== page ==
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LinkedIn is a powerful platform for promoting events that many planners overlook. Here is the why, what, when, and how to get the most from the network when marketing your event.
LinkedIn can be an elusive and intimidating platform for event organizers. The “casually social” platforms like Facebook and Snapchat make it easy to promote events with straightforward content. But on the premier social platform for professionals, LinkedIn’s more than 100 million active monthly users are specifically looking for content related to careers and the workplace. If your event has anything to do with business, education, or networking, it behooves you to master LinkedIn’s domain. But even if it doesn’t, you can still take advantage of this powerful social platform.
So if LinkedIn is the “where,” you might be looking for the “why, what, when, and how.” Keep reading.
Why You Should Post Your Events on LinkedIn
Many people use both LinkedIn and Facebook — but the similarities tend to end there. Facebook is a beautiful smorgasbord of friends, grandmothers, cousins, co-workers, and the occasional pet profile. LinkedIn’s demographics get specific: users tend to be more educated, slightly older, higher-income, and more urban and suburban. Half of all college grads and 44% of people making more than $75k per year are on the platform. If those demographics match the ones you’re hoping to attract to your event, LinkedIn’s target market is ready to go.
What to Post On LinkedIn
Typically, users on LinkedIn are looking for professional advice, tips, resources, and, of course, jobs. Regardless of the type of event you’re promoting, it’s a great idea to spin the professional aspects on LinkedIn. For instance, you could:
- Play up the networking opportunities of your event
- Announce that you are hiring or looking for volunteers
- Promote your guest speakers, partners and sponsors, who are without a doubt on LinkedIn themselves
- Give a behind-the-scenes glimpse into your production process, using video and photos
- Talk about the venue and what makes it special
In any case, use bold images and attention-grabbing headlines, and end with a question to spark conversation. No matter what you’re speaking about, always make it very easy and obvious how to register.
How to Optimize your Event Post on LinkedIn
There are two ways to post on LinkedIn.
- Status updates. The easiest way to post on LinkedIn is to make a status update. If you are posting from a company or branded page, that status update will appear in the newsfeed of anyone following you, as well as on your profile page. You can also set up a Showcase page that’s specific to the event itself. This is a great way to target your messaging precisely to your audience.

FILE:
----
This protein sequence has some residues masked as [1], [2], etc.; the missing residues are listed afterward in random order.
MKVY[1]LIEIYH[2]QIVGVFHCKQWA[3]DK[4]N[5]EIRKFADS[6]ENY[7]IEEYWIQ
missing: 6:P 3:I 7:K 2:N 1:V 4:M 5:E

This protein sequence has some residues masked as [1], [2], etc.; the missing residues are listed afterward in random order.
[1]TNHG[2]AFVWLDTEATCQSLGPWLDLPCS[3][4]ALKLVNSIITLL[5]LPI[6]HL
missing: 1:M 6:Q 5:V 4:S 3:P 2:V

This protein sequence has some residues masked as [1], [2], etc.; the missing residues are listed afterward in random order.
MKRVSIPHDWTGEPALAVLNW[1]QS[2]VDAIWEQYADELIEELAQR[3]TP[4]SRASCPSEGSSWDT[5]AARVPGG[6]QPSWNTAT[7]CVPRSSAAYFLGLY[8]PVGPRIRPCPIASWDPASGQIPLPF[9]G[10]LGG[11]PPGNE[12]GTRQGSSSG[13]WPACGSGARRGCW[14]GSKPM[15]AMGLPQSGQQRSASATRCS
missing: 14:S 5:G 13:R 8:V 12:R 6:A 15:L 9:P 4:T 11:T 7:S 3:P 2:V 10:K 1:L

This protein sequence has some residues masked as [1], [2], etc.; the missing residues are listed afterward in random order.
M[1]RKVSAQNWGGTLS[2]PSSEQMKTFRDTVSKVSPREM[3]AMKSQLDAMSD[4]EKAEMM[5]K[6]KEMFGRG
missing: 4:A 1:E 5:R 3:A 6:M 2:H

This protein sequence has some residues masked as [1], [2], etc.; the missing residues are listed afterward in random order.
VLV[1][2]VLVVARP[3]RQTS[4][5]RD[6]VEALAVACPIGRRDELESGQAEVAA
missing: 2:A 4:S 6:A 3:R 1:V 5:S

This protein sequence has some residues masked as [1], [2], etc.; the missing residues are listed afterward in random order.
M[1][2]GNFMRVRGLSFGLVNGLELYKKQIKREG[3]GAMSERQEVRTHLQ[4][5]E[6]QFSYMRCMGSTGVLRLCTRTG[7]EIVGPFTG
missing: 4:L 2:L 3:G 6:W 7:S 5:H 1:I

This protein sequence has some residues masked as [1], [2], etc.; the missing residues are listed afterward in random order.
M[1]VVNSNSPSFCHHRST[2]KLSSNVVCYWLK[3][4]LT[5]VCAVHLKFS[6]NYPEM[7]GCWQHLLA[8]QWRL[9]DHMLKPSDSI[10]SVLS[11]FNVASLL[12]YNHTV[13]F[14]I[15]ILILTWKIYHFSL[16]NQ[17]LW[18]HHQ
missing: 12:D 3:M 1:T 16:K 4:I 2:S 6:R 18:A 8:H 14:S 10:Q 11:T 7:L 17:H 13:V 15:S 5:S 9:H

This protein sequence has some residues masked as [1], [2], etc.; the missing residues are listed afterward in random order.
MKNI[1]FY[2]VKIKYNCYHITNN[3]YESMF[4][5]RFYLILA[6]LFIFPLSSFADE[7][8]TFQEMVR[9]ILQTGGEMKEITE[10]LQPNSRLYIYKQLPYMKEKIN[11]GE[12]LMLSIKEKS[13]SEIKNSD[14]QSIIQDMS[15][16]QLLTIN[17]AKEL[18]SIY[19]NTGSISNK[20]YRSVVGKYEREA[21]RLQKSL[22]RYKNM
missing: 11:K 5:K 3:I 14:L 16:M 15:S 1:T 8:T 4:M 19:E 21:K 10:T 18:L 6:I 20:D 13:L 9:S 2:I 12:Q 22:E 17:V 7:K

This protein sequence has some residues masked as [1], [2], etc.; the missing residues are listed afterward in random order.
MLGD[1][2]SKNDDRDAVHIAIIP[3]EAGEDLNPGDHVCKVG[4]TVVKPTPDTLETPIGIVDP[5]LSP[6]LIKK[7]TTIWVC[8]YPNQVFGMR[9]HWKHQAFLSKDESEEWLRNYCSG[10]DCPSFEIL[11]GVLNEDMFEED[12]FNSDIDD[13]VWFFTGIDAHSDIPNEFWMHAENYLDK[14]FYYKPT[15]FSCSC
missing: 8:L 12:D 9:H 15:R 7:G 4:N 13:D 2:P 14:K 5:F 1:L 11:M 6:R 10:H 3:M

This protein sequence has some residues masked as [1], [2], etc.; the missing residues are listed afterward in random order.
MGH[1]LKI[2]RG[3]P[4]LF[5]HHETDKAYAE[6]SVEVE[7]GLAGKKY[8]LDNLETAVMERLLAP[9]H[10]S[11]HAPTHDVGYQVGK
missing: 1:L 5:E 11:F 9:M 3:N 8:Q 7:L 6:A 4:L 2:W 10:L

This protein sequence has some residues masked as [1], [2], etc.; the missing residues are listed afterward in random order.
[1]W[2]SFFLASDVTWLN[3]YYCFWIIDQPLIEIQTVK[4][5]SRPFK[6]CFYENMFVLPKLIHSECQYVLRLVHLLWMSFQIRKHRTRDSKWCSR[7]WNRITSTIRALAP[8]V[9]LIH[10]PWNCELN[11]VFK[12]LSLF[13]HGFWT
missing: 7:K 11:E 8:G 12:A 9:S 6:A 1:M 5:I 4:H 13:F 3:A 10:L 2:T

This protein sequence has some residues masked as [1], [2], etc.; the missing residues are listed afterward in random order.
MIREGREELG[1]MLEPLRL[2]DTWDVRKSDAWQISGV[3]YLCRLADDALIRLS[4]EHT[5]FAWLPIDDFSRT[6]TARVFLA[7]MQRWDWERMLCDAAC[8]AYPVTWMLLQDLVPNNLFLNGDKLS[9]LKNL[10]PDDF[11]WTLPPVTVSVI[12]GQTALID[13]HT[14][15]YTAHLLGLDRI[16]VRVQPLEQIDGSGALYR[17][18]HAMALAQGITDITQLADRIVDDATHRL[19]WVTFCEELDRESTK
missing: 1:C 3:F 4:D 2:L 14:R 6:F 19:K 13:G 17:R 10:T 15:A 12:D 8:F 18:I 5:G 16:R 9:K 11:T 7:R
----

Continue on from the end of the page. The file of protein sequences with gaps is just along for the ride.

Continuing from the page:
- Published posts. One of the best features of LinkedIn is the ability to publish longer articles on their Pulse platform. Using this format, you can include multiple pictures and lots of detail, as well as links to past events and venue information. If you do a good job with these posts, they might even end up being promoted on LinkedIn’s Channels, which is like getting a free audience boost. To better gauge what LinkedIn chooses to feature here, poke around in the various channels and see what’s being published.
And there are several ways to get the word out about your event and the posts you’ve made.
- Ask a partner to share it. Ask your sponsors, speakers, and partners to share your post or even write original content to support your event. LinkedIn has a network of leaders designated as official “Influencers.” If you can manage to snag one of them to help you promote your event, you’ll reach amplified eyeballs. You might not be able to land Bill Gates, but there are plenty of other Influencers you can browse from LinkedIn’s Discover page.
- Share it with a group. LinkedIn Groups are hangouts for people in particular niches. There’s a group (or ten) for every subject, and you can share your status updates and published posts there. For instance, if you are hosting a collaboration of beer brewers, the Craft Brewery Alliance, with almost 10k members, is a great place to spread the word. When you post in groups, stay involved in the conversation you start: always check back to answer any comments.
- Direct messaging. LinkedIn is a great place to contact guest speakers, industry influencers, and other types of leaders you want to involve in your event or ask to help spread the word. If you have a Premium account, you can send paid InMail to someone even if you’re not connected to them. You can also send a free direct message to up to 50 of your first-tier connections at once.
- Advertising. And, like most social platforms these days, LinkedIn offers a way to boost your reach with paid advertising. You can target your posts to specific types of people — for instance, C-level leaders in the automotive industry or anyone working in retail in your geographic area.
When to Post about Events on LinkedIn
More than any other social platform, LinkedIn sees its busiest traffic during weekday work hours. In fact, LinkedIn posts get the most clicks and shares on Tuesdays between 10 and 11am. However, this is a general rule. Your specific event might have different rules. For instance, if your audience consists of restaurant professionals, they might keep later hours.
Now you know the why, what, when, and how of Linkedin. Want to learn how to use other social media channels to promote your event? Read 9 Steps to Master Social Media for Events for insight into how you can master all social domains.